their views of the war changed, or their understanding deepened.
* Libertarian for Bush
Although he was not seen
at the Ruwart event, Washington delegate Larry A. Nicholas is not only
an unabashed supporter of the war -- he attended the convention wearing
a Libertarians for Bush sticker!
And not only does Nicholas
support Bush's war policies -- he also found some merit in Bush's drug
Asked in an exclusive Investigator interview how he squared his libertarian views with supporting
Bush, Nicholas said, "Because without defense of our country we have no
Constitution. If our Constitution's destroyed by attacks on our country,
if we don't have a free world anymore, then there's no way to be libertarian."
Nicholas said he'd like to "eliminate taxes completely," he forgave Bush
for expanding government. "I don't think George Bush has had a lot
of choice in what he's done," said Nicholas. "He's just these last
two years had control on the Senate, and he barely has control there.
He can't even get his judges through. He's gotten through the tax
cut, which was an amazing amount of work, to get the Democrats to vote
for the tax cut. And that tax cut has done much to help the economy
in the last few years. As a small business owner [of Accurate
Lock & Security] I get a tax cut, but also my customers get a tax
cut so they can buy from me."
if he blames the increased spending on the GOP Congress rather than on
Bush, Nicholas replied, "I blame it on political reality. There's
not much Bush can do to cut spending at this point. He might have
been able to be stronger on that, but then maybe he wouldn't have been
able to get other issues through. I don't know."
also found merit in Bush's prescription drug program, saying, "The medicare
bill, I hate, except for one thing; and this is another of those compromises
that Bush does. He inserted MSAs, Medical Savings Accounts, into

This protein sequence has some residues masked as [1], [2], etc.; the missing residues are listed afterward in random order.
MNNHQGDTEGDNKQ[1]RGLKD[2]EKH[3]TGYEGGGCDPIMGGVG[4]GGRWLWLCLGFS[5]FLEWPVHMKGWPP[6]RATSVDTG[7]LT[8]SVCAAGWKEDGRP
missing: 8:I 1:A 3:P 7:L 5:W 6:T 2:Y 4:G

the prescription plan. As a small business owner for my four employees,
my health insurance has gone up 20 and 30% per year for those employees. Next year I won't be able to renew, probably. But the MSAs, I'm
gonna be able to buy an umbrella policy for my employees and give them
the deductible as cash into an investment vehicle, like a money market
or mutual fund. What they don't spend this year, they can keep building
in years to come. The MSA is a very powerful market tool which Bush
has introduced with the socialism of the prescription drugs. We still
don't know the whole ramifications of that bill."
if he intended to nominate Bush for the LP's 2004 presidential candidate,
Nicholas said, "Not at all. On the floor I will probably support
Gary Nolan. Maybe Bernard Nick. I'm not sure, one of those two."
* Gay Friendly
of the LP's major candidates supported gay marriage, or at least denied
that the government has authority to issue or deny marriage licenses to
anyone, the most visibly gay delegate -- who goes by the solitary name,
-- supported Russo.
are generally known as scruffy dressers, but Starchild, a California delegate
(from San Francisco), drew attention with his fashion changes, alternating
from fairy, to catwoman, to Druid. (Some delegates mistakenly referred
to the latter as "Moses" before being corrected.) Starchild is not
the only Druid in the California LP -- the party ran Druid priest Gary
Copeland for governor in 2002!
Delegates took Starchild's
costumes in stride, although one Californa woman groused that, "He looks
in that dress than I would."
However, Starchild saved
his formal wear for the main events. When delegates convened Monday
morning for party business (the day after the presidential nomination)
Starchild dressed casually in plain khaki shorts and a "Capitalism Heals"
t-shirt, presumably purchased at this Bureaucrash booth.
OF PART TWO. GO TO PART ONE,
PART THREE, PART FOUR.